According to the latest Cabinet Agenda — a ministry paper tabled weekly in the House of Representatives giving updates on decisions of the Cabinet, the legislation will be known as the Public Health (Funeral Establishment and Mortuary Operations) Regulations 2014.
“These regulations are being promulgated, as there is need to govern the operations of funeral establishments and mortuary operations,” the ministry paper indicated.
“There are also major concerns relating to public health certification and environmental approvals,” it added.
Opposition members of the House of Representatives criticised the Government in April for not including funding for a new national morgue in the budget. The Opposition claimed that the situation was fuelling the growth of “suitcase undertakers” and endangering public health.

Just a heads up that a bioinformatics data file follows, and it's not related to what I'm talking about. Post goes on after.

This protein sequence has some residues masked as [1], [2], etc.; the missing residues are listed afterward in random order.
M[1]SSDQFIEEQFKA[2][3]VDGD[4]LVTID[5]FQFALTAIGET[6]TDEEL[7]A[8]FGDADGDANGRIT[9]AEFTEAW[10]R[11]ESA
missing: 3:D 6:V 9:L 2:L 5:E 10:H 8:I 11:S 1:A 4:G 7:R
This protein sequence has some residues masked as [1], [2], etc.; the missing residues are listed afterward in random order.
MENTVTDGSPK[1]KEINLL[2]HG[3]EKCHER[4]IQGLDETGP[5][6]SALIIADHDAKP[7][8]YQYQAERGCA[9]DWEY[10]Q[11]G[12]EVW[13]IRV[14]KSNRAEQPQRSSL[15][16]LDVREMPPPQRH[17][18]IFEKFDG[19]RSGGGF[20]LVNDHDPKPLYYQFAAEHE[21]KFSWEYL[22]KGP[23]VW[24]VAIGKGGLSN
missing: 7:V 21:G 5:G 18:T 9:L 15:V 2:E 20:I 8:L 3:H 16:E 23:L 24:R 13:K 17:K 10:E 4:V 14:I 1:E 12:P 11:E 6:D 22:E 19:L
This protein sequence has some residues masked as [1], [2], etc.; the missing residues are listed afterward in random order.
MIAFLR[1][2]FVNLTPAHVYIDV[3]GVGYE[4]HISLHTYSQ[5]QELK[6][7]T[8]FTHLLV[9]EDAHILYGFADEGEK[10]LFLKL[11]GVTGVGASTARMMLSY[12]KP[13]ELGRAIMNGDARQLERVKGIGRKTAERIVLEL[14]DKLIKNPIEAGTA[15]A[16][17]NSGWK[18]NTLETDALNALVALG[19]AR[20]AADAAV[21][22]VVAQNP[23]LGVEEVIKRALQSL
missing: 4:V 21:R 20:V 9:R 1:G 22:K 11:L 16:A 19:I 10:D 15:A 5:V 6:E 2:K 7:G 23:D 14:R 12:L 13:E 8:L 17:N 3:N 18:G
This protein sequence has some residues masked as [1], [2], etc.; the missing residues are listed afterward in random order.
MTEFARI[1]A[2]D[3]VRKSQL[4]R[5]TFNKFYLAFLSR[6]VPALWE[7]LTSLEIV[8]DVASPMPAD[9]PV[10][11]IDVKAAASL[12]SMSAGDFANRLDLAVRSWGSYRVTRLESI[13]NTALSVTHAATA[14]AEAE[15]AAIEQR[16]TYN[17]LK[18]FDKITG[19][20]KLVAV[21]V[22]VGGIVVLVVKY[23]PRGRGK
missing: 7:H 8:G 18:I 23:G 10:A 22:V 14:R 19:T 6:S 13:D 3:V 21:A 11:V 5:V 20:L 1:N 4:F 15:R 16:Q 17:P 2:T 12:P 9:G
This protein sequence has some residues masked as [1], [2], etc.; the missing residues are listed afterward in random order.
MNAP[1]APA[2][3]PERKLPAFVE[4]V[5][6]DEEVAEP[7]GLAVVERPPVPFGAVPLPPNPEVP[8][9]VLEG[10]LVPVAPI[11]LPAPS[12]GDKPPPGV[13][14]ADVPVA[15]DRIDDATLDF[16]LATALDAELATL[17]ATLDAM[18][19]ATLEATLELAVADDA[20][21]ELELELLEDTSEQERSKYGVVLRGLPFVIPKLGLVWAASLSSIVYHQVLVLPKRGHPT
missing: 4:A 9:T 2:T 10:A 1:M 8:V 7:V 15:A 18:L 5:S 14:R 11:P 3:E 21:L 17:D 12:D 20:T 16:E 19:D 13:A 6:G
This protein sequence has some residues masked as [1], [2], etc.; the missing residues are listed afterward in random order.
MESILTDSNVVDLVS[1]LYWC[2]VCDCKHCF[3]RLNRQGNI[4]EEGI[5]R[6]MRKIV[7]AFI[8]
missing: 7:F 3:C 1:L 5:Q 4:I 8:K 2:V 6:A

Leader of Opposition Business in the House and the Jamaica Labour Party spokesman on national security, Derrick Smith, has insisted that with Jamaica’s size and level of homicides, the issue of a national morgue should be returned to the national agenda.
He has had strong support from the party’s spokesman on local government, Desmond McKenzie, who has often expressed concern about the lack of regulations for funeral homes, and the growth in the number of operators without proper facilities.
“All you need to become an undertaker is a deep freeze,” McKenzie told House of Representatives’ Standing Finance Committee reviewing budgetary allocations for 2014/15 at Gordon House in April.
As mayor of Kingston in 2005, he had threatened that the Kingston and St Andrew Corporation would be pursuing stringent measures to deal with people operating illegal funeral parlours and mortuaries.